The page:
In my blog post this week for US News & World Report, I look at the disturbingly slow economic recovery:
The economy has been moving in the right direction for two and a half years, but so slowly that the Congressional Budget Office (CBO) says in its latest The Budget and Economic Outlook that “the economy remains in a severe slump” and will not be back to operating on all cylinders until the first half of 2018.
This chart shows CBO’s estimates of potential GDP (what the economy could produce if it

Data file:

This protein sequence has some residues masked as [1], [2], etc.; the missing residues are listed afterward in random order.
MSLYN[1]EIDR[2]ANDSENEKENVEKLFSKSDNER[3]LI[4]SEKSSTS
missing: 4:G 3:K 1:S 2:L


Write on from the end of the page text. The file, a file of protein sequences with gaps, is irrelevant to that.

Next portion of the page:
made full use of labor and factories and other capital) and actual GDP. As it shows, the economy is operating well below capacity and will have to grow substantially faster than CBO now projects in order to eliminate the gap between actual and potential GDP before 2018.
Policymakers should be pursuing temporary policies that give the economy more of a boost in the short term (so that we get back to operating at full capacity faster) while enacting longer-term deficit-reduction policies that don’t take effect until the economy is stronger (since large spending cuts or tax increases now would weaken the recovery).
For more charts on the recovery, see our chart book, The Legacy of the Great Recession.